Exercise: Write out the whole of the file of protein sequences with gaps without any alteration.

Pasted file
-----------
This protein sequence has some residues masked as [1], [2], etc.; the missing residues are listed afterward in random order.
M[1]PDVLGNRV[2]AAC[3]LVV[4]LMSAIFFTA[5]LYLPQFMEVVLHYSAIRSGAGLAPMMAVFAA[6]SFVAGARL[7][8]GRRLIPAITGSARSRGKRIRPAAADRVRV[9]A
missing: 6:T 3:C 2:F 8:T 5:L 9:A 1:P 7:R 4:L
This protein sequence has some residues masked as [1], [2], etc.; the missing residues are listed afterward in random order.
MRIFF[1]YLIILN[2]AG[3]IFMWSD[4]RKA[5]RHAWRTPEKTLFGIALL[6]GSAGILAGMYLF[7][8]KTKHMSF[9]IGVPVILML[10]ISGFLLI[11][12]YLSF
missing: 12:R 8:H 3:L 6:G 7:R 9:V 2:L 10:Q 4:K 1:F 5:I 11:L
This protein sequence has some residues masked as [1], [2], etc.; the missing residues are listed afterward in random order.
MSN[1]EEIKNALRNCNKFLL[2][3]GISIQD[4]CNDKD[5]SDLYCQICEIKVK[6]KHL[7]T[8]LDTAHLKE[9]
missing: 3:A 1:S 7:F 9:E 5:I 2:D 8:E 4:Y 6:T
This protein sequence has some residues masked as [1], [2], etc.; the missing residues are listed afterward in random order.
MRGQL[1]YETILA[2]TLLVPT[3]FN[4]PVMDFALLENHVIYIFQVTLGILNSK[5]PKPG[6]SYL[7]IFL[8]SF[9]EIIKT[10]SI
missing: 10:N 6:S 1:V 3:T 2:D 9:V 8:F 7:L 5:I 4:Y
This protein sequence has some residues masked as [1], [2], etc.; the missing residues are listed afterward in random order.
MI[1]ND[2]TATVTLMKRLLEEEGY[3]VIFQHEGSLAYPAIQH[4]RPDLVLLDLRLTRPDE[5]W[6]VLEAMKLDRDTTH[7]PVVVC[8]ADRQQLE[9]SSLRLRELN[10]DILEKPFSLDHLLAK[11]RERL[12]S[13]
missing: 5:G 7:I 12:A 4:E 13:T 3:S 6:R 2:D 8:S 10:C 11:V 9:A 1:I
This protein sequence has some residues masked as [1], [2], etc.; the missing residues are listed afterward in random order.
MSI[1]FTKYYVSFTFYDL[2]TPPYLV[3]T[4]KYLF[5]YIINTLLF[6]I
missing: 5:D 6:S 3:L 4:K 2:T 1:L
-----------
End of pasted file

This protein sequence has some residues masked as [1], [2], etc.; the missing residues are listed afterward in random order.
M[1]PDVLGNRV[2]AAC[3]LVV[4]LMSAIFFTA[5]LYLPQFMEVVLHYSAIRSGAGLAPMMAVFAA[6]SFVAGARL[7][8]GRRLIPAITGSARSRGKRIRPAAADRVRV[9]A
missing: 6:T 3:C 2:F 8:T 5:L 9:A 1:P 7:R 4:L
This protein sequence has some residues masked as [1], [2], etc.; the missing residues are listed afterward in random order.
MRIFF[1]YLIILN[2]AG[3]IFMWSD[4]RKA[5]RHAWRTPEKTLFGIALL[6]GSAGILAGMYLF[7][8]KTKHMSF[9]IGVPVILML[10]ISGFLLI[11][12]YLSF
missing: 12:R 8:H 3:L 6:G 7:R 9:V 2:L 10:Q 4:K 1:F 5:I 11:L
This protein sequence has some residues masked as [1], [2], etc.; the missing residues are listed afterward in random order.
MSN[1]EEIKNALRNCNKFLL[2][3]GISIQD[4]CNDKD[5]SDLYCQICEIKVK[6]KHL[7]T[8]LDTAHLKE[9]
missing: 3:A 1:S 7:F 9:E 5:I 2:D 8:E 4:Y 6:T
This protein sequence has some residues masked as [1], [2], etc.; the missing residues are listed afterward in random order.
MRGQL[1]YETILA[2]TLLVPT[3]FN[4]PVMDFALLENHVIYIFQVTLGILNSK[5]PKPG[6]SYL[7]IFL[8]SF[9]EIIKT[10]SI
missing: 10:N 6:S 1:V 3:T 2:D 9:V 8:F 7:L 5:I 4:Y
This protein sequence has some residues masked as [1], [2], etc.; the missing residues are listed afterward in random order.
MI[1]ND[2]TATVTLMKRLLEEEGY[3]VIFQHEGSLAYPAIQH[4]RPDLVLLDLRLTRPDE[5]W[6]VLEAMKLDRDTTH[7]PVVVC[8]ADRQQLE[9]SSLRLRELN[10]DILEKPFSLDHLLAK[11]RERL[12]S[13]
missing: 5:G 7:I 12:A 4:E 13:T 3:S 6:R 2:D 8:S 10:C 11:V 9:A 1:I
This protein sequence has some residues masked as [1], [2], etc.; the missing residues are listed afterward in random order.
MSI[1]FTKYYVSFTFYDL[2]TPPYLV[3]T[4]KYLF[5]YIINTLLF[6]I
missing: 5:D 6:S 3:L 4:K 2:T 1:L